TRADITIONS OF THE DANES IN CORNWALL.
THE Danes are said to have landed in several places around the coast, and have made permanent settlements in some parts. We have already spoken of the battle of Vellan-Druchar. In Sennen Cove there was for a long period a colony of red-haired people,--indeed, I am informed some of them still live on the spot,--with whom the other inhabitants of the district refused to marry. Up to a very recent period, in several of the outlying villages, a red-haired family was "looked down" upon. "Oh, he or she is a red-haired Daäne," was a common expression of contempt.
There are several hills which bear the names of Danes' Castles--as Castle-an-Dinas, near Peazance, and another in St Columb. [a] Another very remarkable earthwork in Perran-Zabula (Caer-Dane) is described by HaIs. [b]
Eventually the Danes are said to have made permanent settlements in Cornwall, and to have lived on friendly terms with the Britons.
The Danes and the Cornish are reported to have concentrated their forces to oppose Egbert the Saxon. In 835 the combined body are reported to have met, and fought a pitched battle on Hengistendane (now Hengistondown), near Callington. The Cornish were so totally routed, that Egbert obliged the Danes to retire to their ships, and passed a law "that no Briton should in future cross the Tamar, or set foot on English ground, on pain of death." [c]
In 997 the Danes, sailing about Penwrith-steort, landed in several places, foraged the country, burnt the towns, and destroyed the people.[d]
Many of the traditions which are given in different parts of these volumes have much of the Danish element in them [e]
[a] "CASTLE-AN-DINAS.In the parish of Columb Major stands a castle of this name. Near this castle, by the highway, stands the Coyt, a stony tumulus so called, of which sort there are many in Wales and Wiltshire, as is mentioned is the 'Additions to Camden's Britannia,' in these places, commonly called the Devils Coyts. it consists of four long stones of great bigness, perpendicularly pitched in the earth contiguous with each other, leaving only a small vacancy downwards, but meeting together at the top; over all which is laid a fiat stone of prodigious bulk and magnitude, bending towards the east in way of adoration (as Mr Lhuyd concludes of all those Coyts elsewhere), as the person therein under it interred did when in the land of the living; but how or by what art this prodigious fiat stone should be placed on the top of the others, amazeth the wisest mathematicians, engineers, or architects to tell or conjecture. Colt, in Belgic-British, is a cave, vault, or con-house, of which coyt might possibly be a corruption." --Gilbert's Parochial Hislory.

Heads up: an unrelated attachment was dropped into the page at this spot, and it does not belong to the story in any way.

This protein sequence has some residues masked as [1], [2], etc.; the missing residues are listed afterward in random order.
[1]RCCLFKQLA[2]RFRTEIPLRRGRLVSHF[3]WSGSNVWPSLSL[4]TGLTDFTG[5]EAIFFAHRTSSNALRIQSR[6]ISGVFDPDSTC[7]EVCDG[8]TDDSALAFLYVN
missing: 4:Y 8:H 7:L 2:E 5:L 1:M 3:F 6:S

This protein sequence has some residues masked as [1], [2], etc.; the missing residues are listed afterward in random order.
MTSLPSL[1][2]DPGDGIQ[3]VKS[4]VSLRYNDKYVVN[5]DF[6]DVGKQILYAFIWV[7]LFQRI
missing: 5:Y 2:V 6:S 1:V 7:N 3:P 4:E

[b] In the Manor of Lambourn is an ancient barrow, called Creag Mear, the Great Barrow, which was cut open by a labourer in search of stones to build a hedge. He came upon a small hollow, in which he found nine urns filled with ashes; the man broke them, supposing they were only old pitchers, good for nothing; but Tonkis, who saw them believes them to have been Danish, containing the ashes of some chief commanders slain in battle; and, says he, on a small hill just under this barrow is a Danish encampment called Castle Caer Dane, vulga Castle Caer Don,--i.e., the Danes' Camp - consisting of three entrenchments finished, and another begun, with an intent to surround the inner three, but not completed; and opposite to this, about a bowshot, the river only running between, on another hill is another camp or castle, called Castle Kaerkief, castrum simile, from Kyfel similis, alike alluding to Castle Caer Dane. But this is but just begun, and not finished in any part, from which I guess there were two different parties the one attacking the other before the entrenchments were finished.
[c] C. S. Gilbert's Historical Survey.
[e] See Popular Tales from the Norse. By George Webbe Dasent, D.C.L. Legends of Iceland, collected by Jan Arnason. Translated by George E. J. Powell end Eirekur